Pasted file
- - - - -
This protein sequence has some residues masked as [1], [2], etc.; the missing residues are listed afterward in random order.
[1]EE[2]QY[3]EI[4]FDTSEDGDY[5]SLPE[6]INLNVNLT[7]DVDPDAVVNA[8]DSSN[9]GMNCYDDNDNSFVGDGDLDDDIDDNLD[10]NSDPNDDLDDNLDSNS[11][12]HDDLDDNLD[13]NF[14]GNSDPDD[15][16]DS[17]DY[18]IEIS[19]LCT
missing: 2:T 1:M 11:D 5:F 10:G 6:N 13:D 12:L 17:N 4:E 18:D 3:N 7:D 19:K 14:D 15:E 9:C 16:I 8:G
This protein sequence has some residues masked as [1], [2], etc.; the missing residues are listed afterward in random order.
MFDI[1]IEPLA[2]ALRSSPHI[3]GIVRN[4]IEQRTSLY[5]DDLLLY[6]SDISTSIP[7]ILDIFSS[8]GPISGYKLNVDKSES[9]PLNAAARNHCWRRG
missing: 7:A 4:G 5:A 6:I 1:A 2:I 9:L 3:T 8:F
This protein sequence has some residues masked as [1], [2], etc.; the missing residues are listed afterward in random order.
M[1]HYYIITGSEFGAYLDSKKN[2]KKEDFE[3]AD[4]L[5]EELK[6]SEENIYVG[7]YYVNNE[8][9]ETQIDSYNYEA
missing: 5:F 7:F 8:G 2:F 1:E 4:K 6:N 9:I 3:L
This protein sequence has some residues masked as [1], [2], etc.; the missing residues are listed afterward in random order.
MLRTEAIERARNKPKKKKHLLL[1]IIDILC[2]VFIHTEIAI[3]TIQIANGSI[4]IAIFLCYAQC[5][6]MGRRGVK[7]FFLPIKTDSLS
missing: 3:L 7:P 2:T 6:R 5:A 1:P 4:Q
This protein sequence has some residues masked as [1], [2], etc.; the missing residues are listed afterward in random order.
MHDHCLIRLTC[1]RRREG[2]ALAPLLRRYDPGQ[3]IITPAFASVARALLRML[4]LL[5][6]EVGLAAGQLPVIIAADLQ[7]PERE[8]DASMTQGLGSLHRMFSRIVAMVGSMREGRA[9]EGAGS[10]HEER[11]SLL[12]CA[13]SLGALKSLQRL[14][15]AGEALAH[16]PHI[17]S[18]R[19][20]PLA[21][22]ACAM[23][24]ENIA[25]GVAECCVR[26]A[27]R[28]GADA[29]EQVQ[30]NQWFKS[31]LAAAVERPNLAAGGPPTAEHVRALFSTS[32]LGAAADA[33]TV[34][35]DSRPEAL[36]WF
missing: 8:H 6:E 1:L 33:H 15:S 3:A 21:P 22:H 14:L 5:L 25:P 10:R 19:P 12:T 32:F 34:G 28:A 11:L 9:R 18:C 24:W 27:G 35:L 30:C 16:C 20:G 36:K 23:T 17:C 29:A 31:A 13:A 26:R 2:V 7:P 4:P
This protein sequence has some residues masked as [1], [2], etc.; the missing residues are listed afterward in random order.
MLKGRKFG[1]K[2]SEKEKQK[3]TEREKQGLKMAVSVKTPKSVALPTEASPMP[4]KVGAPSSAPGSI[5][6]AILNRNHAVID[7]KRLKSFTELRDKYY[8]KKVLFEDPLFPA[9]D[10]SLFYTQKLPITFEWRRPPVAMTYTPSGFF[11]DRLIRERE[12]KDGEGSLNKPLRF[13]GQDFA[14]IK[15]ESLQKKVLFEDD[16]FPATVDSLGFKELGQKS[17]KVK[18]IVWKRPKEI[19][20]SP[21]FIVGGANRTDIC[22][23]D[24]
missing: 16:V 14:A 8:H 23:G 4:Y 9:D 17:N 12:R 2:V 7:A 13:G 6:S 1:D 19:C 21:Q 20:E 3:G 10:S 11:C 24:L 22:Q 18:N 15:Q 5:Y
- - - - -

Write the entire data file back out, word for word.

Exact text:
This protein sequence has some residues masked as [1], [2], etc.; the missing residues are listed afterward in random order.
[1]EE[2]QY[3]EI[4]FDTSEDGDY[5]SLPE[6]INLNVNLT[7]DVDPDAVVNA[8]DSSN[9]GMNCYDDNDNSFVGDGDLDDDIDDNLD[10]NSDPNDDLDDNLDSNS[11][12]HDDLDDNLD[13]NF[14]GNSDPDD[15][16]DS[17]DY[18]IEIS[19]LCT
missing: 2:T 1:M 11:D 5:F 10:G 6:N 13:D 12:L 17:N 4:E 18:D 3:N 7:D 19:K 14:D 15:E 9:C 16:I 8:G
This protein sequence has some residues masked as [1], [2], etc.; the missing residues are listed afterward in random order.
MFDI[1]IEPLA[2]ALRSSPHI[3]GIVRN[4]IEQRTSLY[5]DDLLLY[6]SDISTSIP[7]ILDIFSS[8]GPISGYKLNVDKSES[9]PLNAAARNHCWRRG
missing: 7:A 4:G 5:A 6:I 1:A 2:I 9:L 3:T 8:F
This protein sequence has some residues masked as [1], [2], etc.; the missing residues are listed afterward in random order.
M[1]HYYIITGSEFGAYLDSKKN[2]KKEDFE[3]AD[4]L[5]EELK[6]SEENIYVG[7]YYVNNE[8][9]ETQIDSYNYEA
missing: 5:F 7:F 8:G 2:F 1:E 4:K 6:N 9:I 3:L
This protein sequence has some residues masked as [1], [2], etc.; the missing residues are listed afterward in random order.
MLRTEAIERARNKPKKKKHLLL[1]IIDILC[2]VFIHTEIAI[3]TIQIANGSI[4]IAIFLCYAQC[5][6]MGRRGVK[7]FFLPIKTDSLS
missing: 3:L 7:P 2:T 6:R 5:A 1:P 4:Q
This protein sequence has some residues masked as [1], [2], etc.; the missing residues are listed afterward in random order.
MHDHCLIRLTC[1]RRREG[2]ALAPLLRRYDPGQ[3]IITPAFASVARALLRML[4]LL[5][6]EVGLAAGQLPVIIAADLQ[7]PERE[8]DASMTQGLGSLHRMFSRIVAMVGSMREGRA[9]EGAGS[10]HEER[11]SLL[12]CA[13]SLGALKSLQRL[14][15]AGEALAH[16]PHI[17]S[18]R[19][20]PLA[21][22]ACAM[23][24]ENIA[25]GVAECCVR[26]A[27]R[28]GADA[29]EQVQ[30]NQWFKS[31]LAAAVERPNLAAGGPPTAEHVRALFSTS[32]LGAAADA[33]TV[34][35]DSRPEAL[36]WF
missing: 8:H 6:E 1:L 33:H 15:S 3:A 21:P 22:H 14:L 5:L 25:P 10:R 19:P 12:T 32:F 34:G 28:A 11:L 9:R 18:C 24:W 27:G 35:L 30:C 16:C 20:G 36:K 23:T 17:C 29:A 31:A 13:A 26:R 2:V 7:P 4:P
This protein sequence has some residues masked as [1], [2], etc.; the missing residues are listed afterward in random order.
MLKGRKFG[1]K[2]SEKEKQK[3]TEREKQGLKMAVSVKTPKSVALPTEASPMP[4]KVGAPSSAPGSI[5][6]AILNRNHAVID[7]KRLKSFTELRDKYY[8]KKVLFEDPLFPA[9]D[10]SLFYTQKLPITFEWRRPPVAMTYTPSGFF[11]DRLIRERE[12]KDGEGSLNKPLRF[13]GQDFA[14]IK[15]ESLQKKVLFEDD[16]FPATVDSLGFKELGQKS[17]KVK[18]IVWKRPKEI[19][20]SP[21]FIVGGANRTDIC[22][23]D[24]
missing: 16:V 14:A 8:H 23:G 4:Y 9:D 17:N 12:R 2:V 7:A 13:G 6:S 1:D 19:C 21:Q 20:E 3:G 10:S 11:C 24:L 22:Q 18:N 15:Q 5:Y